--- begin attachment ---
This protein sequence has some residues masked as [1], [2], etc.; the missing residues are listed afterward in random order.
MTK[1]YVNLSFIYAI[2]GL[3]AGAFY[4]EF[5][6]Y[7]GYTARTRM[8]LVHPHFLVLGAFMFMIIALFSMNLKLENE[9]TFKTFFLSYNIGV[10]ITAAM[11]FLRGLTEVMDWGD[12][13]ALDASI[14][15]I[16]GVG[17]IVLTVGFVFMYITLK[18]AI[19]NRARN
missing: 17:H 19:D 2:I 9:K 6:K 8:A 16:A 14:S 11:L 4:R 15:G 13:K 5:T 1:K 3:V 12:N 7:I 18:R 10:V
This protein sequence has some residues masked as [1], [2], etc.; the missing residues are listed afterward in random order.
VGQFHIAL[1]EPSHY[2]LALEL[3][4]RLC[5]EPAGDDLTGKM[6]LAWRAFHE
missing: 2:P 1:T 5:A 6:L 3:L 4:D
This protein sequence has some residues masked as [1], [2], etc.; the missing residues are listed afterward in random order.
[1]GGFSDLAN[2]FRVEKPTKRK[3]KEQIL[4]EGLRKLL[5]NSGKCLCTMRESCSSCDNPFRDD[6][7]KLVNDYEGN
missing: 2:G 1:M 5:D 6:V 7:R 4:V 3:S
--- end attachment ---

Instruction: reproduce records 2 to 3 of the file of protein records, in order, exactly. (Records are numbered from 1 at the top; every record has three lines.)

This protein sequence has some residues masked as [1], [2], etc.; the missing residues are listed afterward in random order.
VGQFHIAL[1]EPSHY[2]LALEL[3][4]RLC[5]EPAGDDLTGKM[6]LAWRAFHE
missing: 2:P 1:T 5:A 6:L 3:L 4:D
This protein sequence has some residues masked as [1], [2], etc.; the missing residues are listed afterward in random order.
[1]GGFSDLAN[2]FRVEKPTKRK[3]KEQIL[4]EGLRKLL[5]NSGKCLCTMRESCSSCDNPFRDD[6][7]KLVNDYEGN
missing: 2:G 1:M 5:D 6:V 7:R 4:V 3:S